Potential solutions include...Ensure 24-hour access to shelters and/or services that offer alternatives to living in public spaces and access to services that meet the basic needs of individuals experiencing homelessness in order to reduce visible street homelessness and contribute to reductions in homelessness."


"Welcome Home: The Rise of Tent Cities in the US" (NLCHP, 2014)

Hunter, Julie, and Paul Linden-Retek, Sirine Shebaya, Samuel Halpert (2014). "Welcome Home: The Rise of Tent Cities in the United States." National Law Center on Homelessness and Poverty, March 2014. https://nlchp.org//wp-content/uploads/2018/10/WelcomeHome_TentCities.pdf.



"Tent City, USA" report (NLCHP, 2017)

"The USICH, in its [2015] guidance, took a bright line approach that municipalities should never authorize or support encampments, because that diverts resources that could otherwise go to permanent housing solutions for the residents of those encampments. The underlying principle—that every American deserves fully adequate housing, and encampments are not an acceptable alternative to permanent housing, is a valid one. But the USICH’s stance is not realistic with the current shortage of affordable housing and the current need for housing. As one city official put it “we need to deal with the problem of where do people sleep tonight while we build the housing where they can affordably and permanently sleep for the long term.” Furthermore, the criminal justice approach that so many communities are adopting is more expensive than supporting encampments short term- diverting a larger amount of resources away from permanent housing solutions." (p.41)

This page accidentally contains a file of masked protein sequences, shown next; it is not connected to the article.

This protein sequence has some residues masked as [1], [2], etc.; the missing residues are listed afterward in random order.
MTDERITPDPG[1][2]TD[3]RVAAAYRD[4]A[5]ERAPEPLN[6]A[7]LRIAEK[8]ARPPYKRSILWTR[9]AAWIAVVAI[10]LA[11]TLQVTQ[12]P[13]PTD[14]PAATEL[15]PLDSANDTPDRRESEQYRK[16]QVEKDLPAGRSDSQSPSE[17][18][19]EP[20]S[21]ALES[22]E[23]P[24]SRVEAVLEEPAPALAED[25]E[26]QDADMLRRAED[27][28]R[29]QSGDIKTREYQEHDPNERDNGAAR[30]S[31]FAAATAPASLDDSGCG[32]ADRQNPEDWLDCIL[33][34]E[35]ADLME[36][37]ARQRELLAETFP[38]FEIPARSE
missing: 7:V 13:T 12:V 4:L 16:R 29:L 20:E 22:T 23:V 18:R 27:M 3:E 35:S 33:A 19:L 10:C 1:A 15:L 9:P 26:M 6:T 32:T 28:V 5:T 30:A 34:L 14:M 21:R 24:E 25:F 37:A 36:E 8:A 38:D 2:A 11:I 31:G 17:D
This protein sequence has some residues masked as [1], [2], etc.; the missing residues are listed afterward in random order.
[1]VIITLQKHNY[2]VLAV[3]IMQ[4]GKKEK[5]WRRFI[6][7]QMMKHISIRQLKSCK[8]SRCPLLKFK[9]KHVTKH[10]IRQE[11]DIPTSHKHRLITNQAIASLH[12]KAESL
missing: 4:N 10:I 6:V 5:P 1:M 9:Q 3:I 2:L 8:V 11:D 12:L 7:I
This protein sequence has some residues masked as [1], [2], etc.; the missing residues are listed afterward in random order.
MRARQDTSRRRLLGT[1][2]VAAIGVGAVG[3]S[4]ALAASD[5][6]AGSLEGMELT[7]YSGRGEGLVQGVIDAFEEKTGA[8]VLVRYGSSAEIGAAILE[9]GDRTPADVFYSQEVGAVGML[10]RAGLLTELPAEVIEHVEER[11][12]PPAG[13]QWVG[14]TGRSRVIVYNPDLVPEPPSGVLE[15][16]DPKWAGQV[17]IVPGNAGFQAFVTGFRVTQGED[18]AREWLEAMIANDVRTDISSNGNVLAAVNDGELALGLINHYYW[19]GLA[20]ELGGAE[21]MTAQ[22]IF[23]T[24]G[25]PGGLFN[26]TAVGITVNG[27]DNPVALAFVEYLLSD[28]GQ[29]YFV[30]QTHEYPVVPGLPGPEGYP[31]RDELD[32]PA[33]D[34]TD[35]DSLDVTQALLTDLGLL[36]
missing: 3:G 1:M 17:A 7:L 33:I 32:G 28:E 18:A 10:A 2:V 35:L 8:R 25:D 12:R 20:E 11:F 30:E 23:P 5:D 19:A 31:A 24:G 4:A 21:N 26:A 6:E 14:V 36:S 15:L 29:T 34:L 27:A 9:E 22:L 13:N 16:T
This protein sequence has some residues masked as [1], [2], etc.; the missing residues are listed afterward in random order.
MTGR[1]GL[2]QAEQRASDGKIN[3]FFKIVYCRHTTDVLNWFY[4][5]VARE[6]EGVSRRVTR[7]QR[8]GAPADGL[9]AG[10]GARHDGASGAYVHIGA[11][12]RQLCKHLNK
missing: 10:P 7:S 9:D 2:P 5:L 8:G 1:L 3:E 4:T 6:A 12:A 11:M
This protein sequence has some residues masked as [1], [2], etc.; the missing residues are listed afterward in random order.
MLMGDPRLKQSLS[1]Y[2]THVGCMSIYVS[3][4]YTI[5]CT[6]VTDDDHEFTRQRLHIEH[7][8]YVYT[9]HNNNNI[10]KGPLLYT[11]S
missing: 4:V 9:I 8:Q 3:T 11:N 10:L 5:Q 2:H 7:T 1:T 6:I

"Housing Not Handcuffs" report (NLCHP, 2019 edition)